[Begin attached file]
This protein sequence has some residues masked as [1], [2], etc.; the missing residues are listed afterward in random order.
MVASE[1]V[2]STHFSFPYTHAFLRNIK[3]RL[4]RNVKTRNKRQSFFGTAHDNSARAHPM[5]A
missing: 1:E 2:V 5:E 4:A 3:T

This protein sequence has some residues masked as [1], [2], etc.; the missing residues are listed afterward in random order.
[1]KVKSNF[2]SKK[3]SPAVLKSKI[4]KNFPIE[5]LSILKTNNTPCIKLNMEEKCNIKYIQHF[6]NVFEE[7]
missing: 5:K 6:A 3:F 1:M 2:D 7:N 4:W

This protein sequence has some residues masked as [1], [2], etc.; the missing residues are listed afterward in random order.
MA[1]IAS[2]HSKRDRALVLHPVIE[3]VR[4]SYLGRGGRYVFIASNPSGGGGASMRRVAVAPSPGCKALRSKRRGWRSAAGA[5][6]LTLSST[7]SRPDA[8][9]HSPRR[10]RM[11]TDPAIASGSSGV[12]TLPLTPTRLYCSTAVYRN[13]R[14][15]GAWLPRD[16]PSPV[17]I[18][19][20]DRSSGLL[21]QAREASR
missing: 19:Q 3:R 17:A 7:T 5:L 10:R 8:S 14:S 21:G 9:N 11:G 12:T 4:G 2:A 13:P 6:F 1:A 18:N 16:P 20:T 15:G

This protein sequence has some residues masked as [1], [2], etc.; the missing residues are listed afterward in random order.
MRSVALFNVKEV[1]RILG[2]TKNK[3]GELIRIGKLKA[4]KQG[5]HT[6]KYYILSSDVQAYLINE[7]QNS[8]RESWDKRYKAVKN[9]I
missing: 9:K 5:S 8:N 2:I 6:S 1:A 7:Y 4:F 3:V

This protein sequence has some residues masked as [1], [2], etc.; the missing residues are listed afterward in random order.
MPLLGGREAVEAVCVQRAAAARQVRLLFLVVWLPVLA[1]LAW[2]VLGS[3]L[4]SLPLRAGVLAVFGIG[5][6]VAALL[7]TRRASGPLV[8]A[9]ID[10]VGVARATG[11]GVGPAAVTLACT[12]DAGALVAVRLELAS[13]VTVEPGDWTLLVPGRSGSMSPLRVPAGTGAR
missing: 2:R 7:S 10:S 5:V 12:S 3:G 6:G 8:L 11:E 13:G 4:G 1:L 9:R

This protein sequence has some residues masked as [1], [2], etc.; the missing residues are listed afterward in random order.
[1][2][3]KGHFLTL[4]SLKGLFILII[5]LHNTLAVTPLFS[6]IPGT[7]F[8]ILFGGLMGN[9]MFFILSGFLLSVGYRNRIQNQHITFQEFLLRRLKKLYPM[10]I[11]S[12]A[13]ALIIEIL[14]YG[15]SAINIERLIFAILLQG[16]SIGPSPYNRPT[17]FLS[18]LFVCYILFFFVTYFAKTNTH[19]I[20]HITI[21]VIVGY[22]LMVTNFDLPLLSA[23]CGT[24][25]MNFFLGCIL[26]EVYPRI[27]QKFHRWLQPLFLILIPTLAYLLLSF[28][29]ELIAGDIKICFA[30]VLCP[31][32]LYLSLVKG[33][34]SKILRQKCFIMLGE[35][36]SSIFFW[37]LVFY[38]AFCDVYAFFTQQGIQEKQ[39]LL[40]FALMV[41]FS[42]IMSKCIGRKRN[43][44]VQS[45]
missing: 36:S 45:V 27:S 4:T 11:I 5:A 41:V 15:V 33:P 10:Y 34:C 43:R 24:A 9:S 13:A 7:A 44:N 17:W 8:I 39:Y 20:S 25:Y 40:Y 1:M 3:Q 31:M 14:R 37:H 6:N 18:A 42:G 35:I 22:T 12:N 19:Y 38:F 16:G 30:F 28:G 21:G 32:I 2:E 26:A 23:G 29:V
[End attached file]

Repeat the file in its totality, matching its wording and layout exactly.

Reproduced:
This protein sequence has some residues masked as [1], [2], etc.; the missing residues are listed afterward in random order.
MVASE[1]V[2]STHFSFPYTHAFLRNIK[3]RL[4]RNVKTRNKRQSFFGTAHDNSARAHPM[5]A
missing: 1:E 2:V 5:E 4:A 3:T

This protein sequence has some residues masked as [1], [2], etc.; the missing residues are listed afterward in random order.
[1]KVKSNF[2]SKK[3]SPAVLKSKI[4]KNFPIE[5]LSILKTNNTPCIKLNMEEKCNIKYIQHF[6]NVFEE[7]
missing: 5:K 6:A 3:F 1:M 2:D 7:N 4:W

This protein sequence has some residues masked as [1], [2], etc.; the missing residues are listed afterward in random order.
MA[1]IAS[2]HSKRDRALVLHPVIE[3]VR[4]SYLGRGGRYVFIASNPSGGGGASMRRVAVAPSPGCKALRSKRRGWRSAAGA[5][6]LTLSST[7]SRPDA[8][9]HSPRR[10]RM[11]TDPAIASGSSGV[12]TLPLTPTRLYCSTAVYRN[13]R[14][15]GAWLPRD[16]PSPV[17]I[18][19][20]DRSSGLL[21]QAREASR
missing: 19:Q 3:R 17:A 7:T 5:L 10:R 8:S 14:S 21:G 9:N 11:G 12:T 4:G 2:A 13:P 6:F 1:A 18:N 16:P 20:T 15:G

This protein sequence has some residues masked as [1], [2], etc.; the missing residues are listed afterward in random order.
MRSVALFNVKEV[1]RILG[2]TKNK[3]GELIRIGKLKA[4]KQG[5]HT[6]KYYILSSDVQAYLINE[7]QNS[8]RESWDKRYKAVKN[9]I
missing: 9:K 5:S 8:N 2:I 6:S 1:A 7:Y 4:F 3:V

This protein sequence has some residues masked as [1], [2], etc.; the missing residues are listed afterward in random order.
MPLLGGREAVEAVCVQRAAAARQVRLLFLVVWLPVLA[1]LAW[2]VLGS[3]L[4]SLPLRAGVLAVFGIG[5][6]VAALL[7]TRRASGPLV[8]A[9]ID[10]VGVARATG[11]GVGPAAVTLACT[12]DAGALVAVRLELAS[13]VTVEPGDWTLLVPGRSGSMSPLRVPAGTGAR
missing: 2:R 7:S 10:S 5:V 12:S 3:G 6:G 8:L 11:E 13:G 4:G 1:L 9:R

This protein sequence has some residues masked as [1], [2], etc.; the missing residues are listed afterward in random order.
[1][2][3]KGHFLTL[4]SLKGLFILII[5]LHNTLAVTPLFS[6]IPGT[7]F[8]ILFGGLMGN[9]MFFILSGFLLSVGYRNRIQNQHITFQEFLLRRLKKLYPM[10]I[11]S[12]A[13]ALIIEIL[14]YG[15]SAINIERLIFAILLQG[16]SIGPSPYNRPT[17]FLS[18]LFVCYILFFFVTYFAKTNTH[19]I[20]HITI[21]VIVGY[22]LMVTNFDLPLLSA[23]CGT[24][25]MNFFLGCIL[26]EVYPRI[27]QKFHRWLQPLFLILIPTLAYLLLSF[28][29]ELIAGDIKICFA[30]VLCP[31][32]LYLSLVKG[33][34]SKILRQKCFIMLGE[35][36]SSIFFW[37]LVFY[38]AFCDVYAFFTQQGIQEKQ[39]LL[40]FALMV[41]FS[42]IMSKCIGRKRN[43][44]VQS[45]
missing: 36:S 45:V 27:S 4:T 11:I 5:A 41:V 15:V 33:P 10:Y 34:C 43:R 24:A 9:S 13:A 7:A 44:N 17:W 8:I 39:Y 20:S 25:Y 40:Y 1:M 3:Q 31:M 14:R 37:H 6:N 18:A 42:G 35:I 22:T 12:N 19:Y 38:F 16:G 30:F 28:G 21:G 32:I 2:E 26:A 23:G 29:V